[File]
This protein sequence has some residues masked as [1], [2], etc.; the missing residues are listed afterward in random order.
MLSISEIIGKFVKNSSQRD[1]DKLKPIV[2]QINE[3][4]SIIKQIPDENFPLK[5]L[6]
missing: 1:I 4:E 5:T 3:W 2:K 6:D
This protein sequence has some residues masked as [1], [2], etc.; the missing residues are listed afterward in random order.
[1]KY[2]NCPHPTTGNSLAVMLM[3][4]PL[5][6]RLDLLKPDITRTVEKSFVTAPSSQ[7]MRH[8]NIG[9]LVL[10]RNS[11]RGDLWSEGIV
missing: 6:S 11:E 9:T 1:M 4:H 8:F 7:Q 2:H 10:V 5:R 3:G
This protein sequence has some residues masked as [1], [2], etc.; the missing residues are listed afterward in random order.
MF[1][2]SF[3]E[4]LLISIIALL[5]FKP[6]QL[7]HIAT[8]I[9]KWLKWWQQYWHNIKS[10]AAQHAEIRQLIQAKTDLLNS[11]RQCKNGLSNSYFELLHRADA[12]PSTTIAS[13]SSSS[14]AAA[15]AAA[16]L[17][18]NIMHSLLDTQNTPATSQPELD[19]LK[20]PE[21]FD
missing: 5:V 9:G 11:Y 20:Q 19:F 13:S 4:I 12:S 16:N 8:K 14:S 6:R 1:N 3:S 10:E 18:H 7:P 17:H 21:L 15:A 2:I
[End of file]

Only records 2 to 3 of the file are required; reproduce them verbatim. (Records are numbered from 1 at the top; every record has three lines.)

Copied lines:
This protein sequence has some residues masked as [1], [2], etc.; the missing residues are listed afterward in random order.
[1]KY[2]NCPHPTTGNSLAVMLM[3][4]PL[5][6]RLDLLKPDITRTVEKSFVTAPSSQ[7]MRH[8]NIG[9]LVL[10]RNS[11]RGDLWSEGIV
missing: 6:S 11:E 9:T 1:M 4:H 8:F 7:Q 2:H 10:V 5:R 3:G
This protein sequence has some residues masked as [1], [2], etc.; the missing residues are listed afterward in random order.
MF[1][2]SF[3]E[4]LLISIIALL[5]FKP[6]QL[7]HIAT[8]I[9]KWLKWWQQYWHNIKS[10]AAQHAEIRQLIQAKTDLLNS[11]RQCKNGLSNSYFELLHRADA[12]PSTTIAS[13]SSSS[14]AAA[15]AAA[16]L[17][18]NIMHSLLDTQNTPATSQPELD[19]LK[20]PE[21]FD
missing: 5:V 9:G 11:Y 20:Q 19:F 13:S 4:I 12:S 16:N 8:K 14:S 6:R 1:N 3:S 10:E 18:H 7:P 17:H 21:L 15:A 2:I